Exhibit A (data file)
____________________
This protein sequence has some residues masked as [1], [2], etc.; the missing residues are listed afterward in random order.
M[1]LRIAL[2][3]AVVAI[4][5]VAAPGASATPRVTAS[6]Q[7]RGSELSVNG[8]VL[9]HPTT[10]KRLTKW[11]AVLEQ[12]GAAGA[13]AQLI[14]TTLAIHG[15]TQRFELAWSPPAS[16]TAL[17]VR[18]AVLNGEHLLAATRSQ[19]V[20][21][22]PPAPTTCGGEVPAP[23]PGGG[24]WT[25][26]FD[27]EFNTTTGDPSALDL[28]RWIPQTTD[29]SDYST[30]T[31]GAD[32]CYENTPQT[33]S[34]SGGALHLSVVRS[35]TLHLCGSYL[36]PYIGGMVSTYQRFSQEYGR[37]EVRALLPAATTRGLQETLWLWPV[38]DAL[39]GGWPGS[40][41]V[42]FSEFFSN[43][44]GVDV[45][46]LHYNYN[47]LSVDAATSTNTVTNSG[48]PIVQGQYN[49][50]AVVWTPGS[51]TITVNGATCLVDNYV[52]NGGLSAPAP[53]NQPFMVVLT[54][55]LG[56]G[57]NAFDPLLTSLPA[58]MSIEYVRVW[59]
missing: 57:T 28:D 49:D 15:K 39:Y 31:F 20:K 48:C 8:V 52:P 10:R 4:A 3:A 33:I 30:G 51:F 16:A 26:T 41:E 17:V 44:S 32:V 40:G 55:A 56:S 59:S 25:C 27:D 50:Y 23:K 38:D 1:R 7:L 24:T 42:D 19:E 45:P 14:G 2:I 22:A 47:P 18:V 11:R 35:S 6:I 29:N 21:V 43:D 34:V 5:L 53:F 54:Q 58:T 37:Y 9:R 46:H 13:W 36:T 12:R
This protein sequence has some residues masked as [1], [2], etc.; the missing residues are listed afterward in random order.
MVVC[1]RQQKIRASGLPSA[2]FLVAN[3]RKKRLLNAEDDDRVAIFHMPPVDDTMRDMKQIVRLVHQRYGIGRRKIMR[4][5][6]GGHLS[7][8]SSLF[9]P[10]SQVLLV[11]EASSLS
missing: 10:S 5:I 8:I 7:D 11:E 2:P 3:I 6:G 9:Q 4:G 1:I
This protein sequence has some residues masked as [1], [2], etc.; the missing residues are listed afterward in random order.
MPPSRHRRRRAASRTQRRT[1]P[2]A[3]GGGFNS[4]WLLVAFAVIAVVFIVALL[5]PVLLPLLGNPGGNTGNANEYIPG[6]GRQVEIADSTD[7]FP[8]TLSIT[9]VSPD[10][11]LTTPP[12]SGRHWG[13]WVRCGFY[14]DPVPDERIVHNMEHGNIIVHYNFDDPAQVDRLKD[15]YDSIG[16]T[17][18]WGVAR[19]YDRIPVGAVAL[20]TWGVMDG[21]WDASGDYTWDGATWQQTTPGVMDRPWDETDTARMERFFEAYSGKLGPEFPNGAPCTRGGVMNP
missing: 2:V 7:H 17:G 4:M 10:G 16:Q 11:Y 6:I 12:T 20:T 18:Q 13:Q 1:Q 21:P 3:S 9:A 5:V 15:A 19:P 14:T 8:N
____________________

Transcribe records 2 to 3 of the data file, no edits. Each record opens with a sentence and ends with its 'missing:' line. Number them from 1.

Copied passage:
This protein sequence has some residues masked as [1], [2], etc.; the missing residues are listed afterward in random order.
MVVC[1]RQQKIRASGLPSA[2]FLVAN[3]RKKRLLNAEDDDRVAIFHMPPVDDTMRDMKQIVRLVHQRYGIGRRKIMR[4][5][6]GGHLS[7][8]SSLF[9]P[10]SQVLLV[11]EASSLS
missing: 10:S 5:I 8:I 7:D 11:E 2:P 3:I 6:G 9:Q 4:G 1:I
This protein sequence has some residues masked as [1], [2], etc.; the missing residues are listed afterward in random order.
MPPSRHRRRRAASRTQRRT[1]P[2]A[3]GGGFNS[4]WLLVAFAVIAVVFIVALL[5]PVLLPLLGNPGGNTGNANEYIPG[6]GRQVEIADSTD[7]FP[8]TLSIT[9]VSPD[10][11]LTTPP[12]SGRHWG[13]WVRCGFY[14]DPVPDERIVHNMEHGNIIVHYNFDDPAQVDRLKD[15]YDSIG[16]T[17][18]WGVAR[19]YDRIPVGAVAL[20]TWGVMDG[21]WDASGDYTWDGATWQQTTPGVMDRPWDETDTARMERFFEAYSGKLGPEFPNGAPCTRGGVMNP
missing: 2:V 7:H 17:G 4:M 10:G 16:Q 11:Y 6:I 12:T 20:T 18:Q 13:Q 1:Q 21:P 3:S 9:A 5:V 15:A 19:P 14:T 8:N